|131 (VIP seats)|
|166 (Press seats)|
|Other names||Praterstadion (1931-1992)|
|Renovations||1945, 1956, 1965, 1984 – 1986, 2005 - 2008|
|Rekord frekwencji||92 708 (Austria - Spain, 30.10.1960)|
|Deisgn||Otto Ernst Schweizer (1929)|
|Address||A - 1020 Wien, Meiereistraße|
Plans to build a new stadium in Vienna started appearing already in 1915, but for the next 14 years its location remained uncertain. It was in May 1929 that authorities decided to locate it in the Prater Park, located on the Danube embankment. Construction began in July and ended after 23 months. From then Praterstadion, as it was known for most of its existence, became home to biggest games in Austria for the next decade. After the country's incarnation into the Third Reich it was used as barracks for soldiers and also as prison for Jewish citizens. That was until bombardments destroyed part of the ground in 1944.
The following year structure was repaired and in the 50's a redevelopment raised capacity above 90,000 people. All-time attendance record was broken – most probably – on October 30th 1960, when Austria defeated Spain 3:0 in front of 92,708 people – over 1,000 above capacity. Those were the days – must have been comments of many Austrians when capacity has been decreased twice, falling to 72,000 in the 60's and to 55,000 in the 70's. Both changes came with the installment of seating instead of standing terraces. Today's name is a tribute to Ernst Happel, the legendary goalkeeper of Rapid and Austrian national team who played some of his biggest games here. Decision on naming was taken in 1992, when the player passed away.
Stands divided into three tiers surround the pitch and an athletics track. Since 1986 viewers are also covered. Partly thanks to the cover this ground was home to some of Europe's biggest games, including but not limited to historical matches of Austria and four European Cup finals (later called Champions League).
Vienna: Experts recommend building from scratch
Ernst-Happel-Stadion isn't viable in the long term, a brand new national stadium should be erected instead. But the current one is a listed monument, which may be a major issue.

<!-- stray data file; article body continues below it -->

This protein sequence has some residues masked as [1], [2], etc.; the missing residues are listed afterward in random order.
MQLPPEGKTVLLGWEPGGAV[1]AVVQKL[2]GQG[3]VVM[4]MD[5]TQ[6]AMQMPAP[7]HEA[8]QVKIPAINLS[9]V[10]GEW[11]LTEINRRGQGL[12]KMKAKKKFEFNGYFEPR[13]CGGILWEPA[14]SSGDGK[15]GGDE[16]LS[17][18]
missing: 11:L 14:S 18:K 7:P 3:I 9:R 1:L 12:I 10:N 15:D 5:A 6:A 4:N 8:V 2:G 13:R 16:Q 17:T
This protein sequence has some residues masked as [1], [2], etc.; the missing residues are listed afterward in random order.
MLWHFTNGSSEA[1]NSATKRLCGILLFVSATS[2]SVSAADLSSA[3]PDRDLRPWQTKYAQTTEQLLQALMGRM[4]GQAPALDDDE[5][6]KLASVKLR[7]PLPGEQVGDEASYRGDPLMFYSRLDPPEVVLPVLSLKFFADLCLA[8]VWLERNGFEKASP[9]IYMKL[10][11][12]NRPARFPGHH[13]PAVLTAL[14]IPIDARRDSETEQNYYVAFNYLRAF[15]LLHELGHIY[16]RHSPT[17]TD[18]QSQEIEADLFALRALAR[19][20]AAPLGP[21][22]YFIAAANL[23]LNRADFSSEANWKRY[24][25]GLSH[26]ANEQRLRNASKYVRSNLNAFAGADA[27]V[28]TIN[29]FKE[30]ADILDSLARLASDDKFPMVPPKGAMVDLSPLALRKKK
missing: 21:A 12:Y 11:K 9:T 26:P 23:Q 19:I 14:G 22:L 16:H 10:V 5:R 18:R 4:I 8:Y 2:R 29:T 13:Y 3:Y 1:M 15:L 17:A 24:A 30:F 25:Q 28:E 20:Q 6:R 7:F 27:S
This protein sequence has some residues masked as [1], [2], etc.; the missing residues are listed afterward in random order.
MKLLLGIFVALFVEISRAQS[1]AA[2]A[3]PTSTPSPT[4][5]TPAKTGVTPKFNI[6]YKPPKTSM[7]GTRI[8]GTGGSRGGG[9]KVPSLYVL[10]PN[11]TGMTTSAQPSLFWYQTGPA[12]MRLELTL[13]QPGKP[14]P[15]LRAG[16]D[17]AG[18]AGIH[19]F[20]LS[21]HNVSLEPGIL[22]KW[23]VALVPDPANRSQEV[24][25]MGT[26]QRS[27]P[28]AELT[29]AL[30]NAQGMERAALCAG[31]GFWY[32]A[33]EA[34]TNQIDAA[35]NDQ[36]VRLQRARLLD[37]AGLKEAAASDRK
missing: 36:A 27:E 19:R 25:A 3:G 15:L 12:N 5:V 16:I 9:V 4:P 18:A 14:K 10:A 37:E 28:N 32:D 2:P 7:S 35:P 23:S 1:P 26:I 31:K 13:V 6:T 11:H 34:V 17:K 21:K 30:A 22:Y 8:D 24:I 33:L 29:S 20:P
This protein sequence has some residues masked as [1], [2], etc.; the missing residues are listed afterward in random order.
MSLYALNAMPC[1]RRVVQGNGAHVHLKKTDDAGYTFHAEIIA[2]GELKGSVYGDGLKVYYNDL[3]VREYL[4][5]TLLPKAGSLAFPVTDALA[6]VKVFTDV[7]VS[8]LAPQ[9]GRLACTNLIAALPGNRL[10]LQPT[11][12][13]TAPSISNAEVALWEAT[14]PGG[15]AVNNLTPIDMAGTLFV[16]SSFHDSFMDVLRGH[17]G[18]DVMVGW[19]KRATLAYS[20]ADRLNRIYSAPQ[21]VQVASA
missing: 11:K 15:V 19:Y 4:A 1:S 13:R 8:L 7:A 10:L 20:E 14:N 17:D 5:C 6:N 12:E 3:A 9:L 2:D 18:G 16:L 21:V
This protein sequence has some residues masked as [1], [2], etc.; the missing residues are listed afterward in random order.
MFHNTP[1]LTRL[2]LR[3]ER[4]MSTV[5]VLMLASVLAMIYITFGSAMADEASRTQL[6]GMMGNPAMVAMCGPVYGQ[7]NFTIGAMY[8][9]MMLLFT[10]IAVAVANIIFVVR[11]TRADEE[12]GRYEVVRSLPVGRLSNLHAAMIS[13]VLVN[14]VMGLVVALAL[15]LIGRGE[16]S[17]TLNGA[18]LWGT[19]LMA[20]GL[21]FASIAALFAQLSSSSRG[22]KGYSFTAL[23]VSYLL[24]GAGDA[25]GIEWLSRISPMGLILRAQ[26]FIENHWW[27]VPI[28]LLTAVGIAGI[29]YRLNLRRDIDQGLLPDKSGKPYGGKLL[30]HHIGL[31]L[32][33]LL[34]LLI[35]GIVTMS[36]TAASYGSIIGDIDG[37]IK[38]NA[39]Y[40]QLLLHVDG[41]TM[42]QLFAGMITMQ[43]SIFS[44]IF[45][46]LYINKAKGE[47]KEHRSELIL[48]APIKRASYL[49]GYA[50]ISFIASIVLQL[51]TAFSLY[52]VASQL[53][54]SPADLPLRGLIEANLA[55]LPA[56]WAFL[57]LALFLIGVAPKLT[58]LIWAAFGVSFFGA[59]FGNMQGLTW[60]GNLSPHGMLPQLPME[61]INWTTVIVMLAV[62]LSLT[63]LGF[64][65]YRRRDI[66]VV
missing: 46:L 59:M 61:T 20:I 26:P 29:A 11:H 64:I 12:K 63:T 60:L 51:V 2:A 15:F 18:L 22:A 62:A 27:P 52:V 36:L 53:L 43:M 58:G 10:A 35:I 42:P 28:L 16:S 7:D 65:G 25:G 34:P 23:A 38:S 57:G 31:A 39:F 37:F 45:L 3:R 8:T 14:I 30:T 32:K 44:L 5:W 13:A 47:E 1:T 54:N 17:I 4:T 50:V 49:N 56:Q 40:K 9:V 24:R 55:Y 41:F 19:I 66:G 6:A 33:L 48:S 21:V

Vienna: What’s next for Austria’s national stadium?
City councilor for sports and culture hints that the current Ernst-Happel-Stadion will either be upgraded or left intact. Meanwhile the football authorities hope for a brand new one.
Vienna: Answer about national stadium soon
Soon we should know the outcome of currently ongoing study concerning Austria’s national stadium. Should there be a new one or will Ernst-Happel-Stadion get a makeover?
New lists: Who got 4 and 5 stars from UEFA?
It’s only 38 stadiums in total across Europe, so the two lists are truly exclusive. Check out who was granted a 4 or 5-star note by UEFA and why we’re showing these lists to you now…
Euro Qualifiers: England, Poland and Germany on top
Perhaps surprisingly, the three most-supported national teams during Euro 2016 qualifiers were England, Poland and Germany. In that order! Italy and Spain left well behind, while Austria strived.
Vienna: Austria needs a new national stadium
After great success in their Euro 2016 qualifiers, Austrians are again talking about building a new national stadium. Budapest is given as example for Vienna.
10+ Ranking 2015: Attendances in Europe (Part 2. The Clubs)
Borussia, Barca and Man United – lovely dominant trio. But it wasn’t them who gained most fans last season. Check all 217 clubs that draw an average crowd of 10,000+!
Vienna: Pyrotechnics allowed for Rapid games
Fans of Rapid Wien may now light “limited number of flares” for every game. But that limited number may be well beyond 100 flares! Still, enthusiasm seems mixed with scepticism.
Vienna: Austria and Rapid to share national stadium?
All indications say that for at least one season both largest clubs in Vienna will be playing all home games at Ernst-Happel-Stadion. Neither has any intention to stay there longer, though.